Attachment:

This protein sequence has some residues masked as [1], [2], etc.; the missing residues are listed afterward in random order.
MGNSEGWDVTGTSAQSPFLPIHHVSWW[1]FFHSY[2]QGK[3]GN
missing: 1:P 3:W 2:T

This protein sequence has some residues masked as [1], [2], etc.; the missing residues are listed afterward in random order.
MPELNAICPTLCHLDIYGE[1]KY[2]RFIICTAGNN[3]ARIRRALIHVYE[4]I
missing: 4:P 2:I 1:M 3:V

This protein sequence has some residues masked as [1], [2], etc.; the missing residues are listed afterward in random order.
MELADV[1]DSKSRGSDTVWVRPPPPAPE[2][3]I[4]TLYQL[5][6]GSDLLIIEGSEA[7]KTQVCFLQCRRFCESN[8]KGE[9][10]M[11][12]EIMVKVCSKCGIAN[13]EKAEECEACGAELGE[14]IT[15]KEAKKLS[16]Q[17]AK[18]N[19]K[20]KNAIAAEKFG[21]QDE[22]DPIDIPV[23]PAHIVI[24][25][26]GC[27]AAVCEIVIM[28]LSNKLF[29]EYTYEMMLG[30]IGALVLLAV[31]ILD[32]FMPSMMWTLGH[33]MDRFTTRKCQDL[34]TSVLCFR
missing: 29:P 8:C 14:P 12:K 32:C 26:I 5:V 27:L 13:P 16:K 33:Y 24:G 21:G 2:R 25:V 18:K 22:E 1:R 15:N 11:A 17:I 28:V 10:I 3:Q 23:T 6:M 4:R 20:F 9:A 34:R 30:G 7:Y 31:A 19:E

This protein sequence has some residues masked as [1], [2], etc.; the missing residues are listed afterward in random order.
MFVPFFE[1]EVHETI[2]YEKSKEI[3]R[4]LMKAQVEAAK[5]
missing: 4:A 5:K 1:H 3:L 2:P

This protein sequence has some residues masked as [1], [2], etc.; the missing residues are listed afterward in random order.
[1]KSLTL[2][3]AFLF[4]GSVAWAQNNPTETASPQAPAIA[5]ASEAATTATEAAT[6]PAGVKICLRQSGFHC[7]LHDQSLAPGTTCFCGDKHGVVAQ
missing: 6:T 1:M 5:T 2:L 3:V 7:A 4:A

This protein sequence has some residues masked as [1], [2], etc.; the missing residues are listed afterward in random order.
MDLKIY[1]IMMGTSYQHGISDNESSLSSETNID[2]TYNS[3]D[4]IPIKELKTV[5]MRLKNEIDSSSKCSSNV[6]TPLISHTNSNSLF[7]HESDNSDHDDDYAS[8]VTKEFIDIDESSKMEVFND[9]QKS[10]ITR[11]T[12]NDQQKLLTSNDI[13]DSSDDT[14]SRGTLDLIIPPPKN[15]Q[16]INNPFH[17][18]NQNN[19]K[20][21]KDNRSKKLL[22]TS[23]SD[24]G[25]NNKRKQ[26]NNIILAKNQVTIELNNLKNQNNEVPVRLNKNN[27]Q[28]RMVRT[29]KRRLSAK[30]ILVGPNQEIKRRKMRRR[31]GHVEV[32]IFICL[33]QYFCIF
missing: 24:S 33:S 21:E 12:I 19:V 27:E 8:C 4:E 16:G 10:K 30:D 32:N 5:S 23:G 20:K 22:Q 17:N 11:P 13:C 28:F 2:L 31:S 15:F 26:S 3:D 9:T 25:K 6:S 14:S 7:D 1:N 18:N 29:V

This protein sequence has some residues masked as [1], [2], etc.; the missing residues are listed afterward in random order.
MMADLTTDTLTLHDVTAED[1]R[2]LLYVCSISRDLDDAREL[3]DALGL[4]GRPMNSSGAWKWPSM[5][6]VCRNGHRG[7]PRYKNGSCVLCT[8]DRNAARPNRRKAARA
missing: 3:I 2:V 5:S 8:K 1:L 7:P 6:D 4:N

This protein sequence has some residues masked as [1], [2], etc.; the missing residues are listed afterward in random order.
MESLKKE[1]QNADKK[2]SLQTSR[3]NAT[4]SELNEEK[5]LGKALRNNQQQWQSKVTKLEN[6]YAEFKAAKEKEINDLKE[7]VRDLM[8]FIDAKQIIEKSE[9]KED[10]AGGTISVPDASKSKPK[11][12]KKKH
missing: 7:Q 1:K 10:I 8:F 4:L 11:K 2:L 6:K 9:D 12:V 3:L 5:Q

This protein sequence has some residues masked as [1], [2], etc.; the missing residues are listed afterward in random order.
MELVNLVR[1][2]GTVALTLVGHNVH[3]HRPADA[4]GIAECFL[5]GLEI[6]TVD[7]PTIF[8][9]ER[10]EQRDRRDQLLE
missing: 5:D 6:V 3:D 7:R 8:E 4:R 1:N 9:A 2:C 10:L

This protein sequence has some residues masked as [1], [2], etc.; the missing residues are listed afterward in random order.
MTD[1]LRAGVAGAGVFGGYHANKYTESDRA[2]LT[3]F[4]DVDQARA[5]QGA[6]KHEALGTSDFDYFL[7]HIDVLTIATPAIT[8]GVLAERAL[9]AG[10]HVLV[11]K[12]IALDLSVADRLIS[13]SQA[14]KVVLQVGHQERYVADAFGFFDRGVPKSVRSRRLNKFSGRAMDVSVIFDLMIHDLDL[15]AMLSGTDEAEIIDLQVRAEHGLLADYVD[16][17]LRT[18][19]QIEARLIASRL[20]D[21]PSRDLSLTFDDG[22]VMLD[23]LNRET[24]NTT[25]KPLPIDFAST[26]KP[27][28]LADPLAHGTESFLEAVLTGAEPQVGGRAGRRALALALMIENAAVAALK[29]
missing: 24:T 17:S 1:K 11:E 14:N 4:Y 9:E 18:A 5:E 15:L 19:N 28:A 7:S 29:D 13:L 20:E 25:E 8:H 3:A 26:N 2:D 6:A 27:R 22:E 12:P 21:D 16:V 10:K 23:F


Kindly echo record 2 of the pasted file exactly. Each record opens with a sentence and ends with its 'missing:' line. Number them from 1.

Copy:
This protein sequence has some residues masked as [1], [2], etc.; the missing residues are listed afterward in random order.
MPELNAICPTLCHLDIYGE[1]KY[2]RFIICTAGNN[3]ARIRRALIHVYE[4]I
missing: 4:P 2:I 1:M 3:V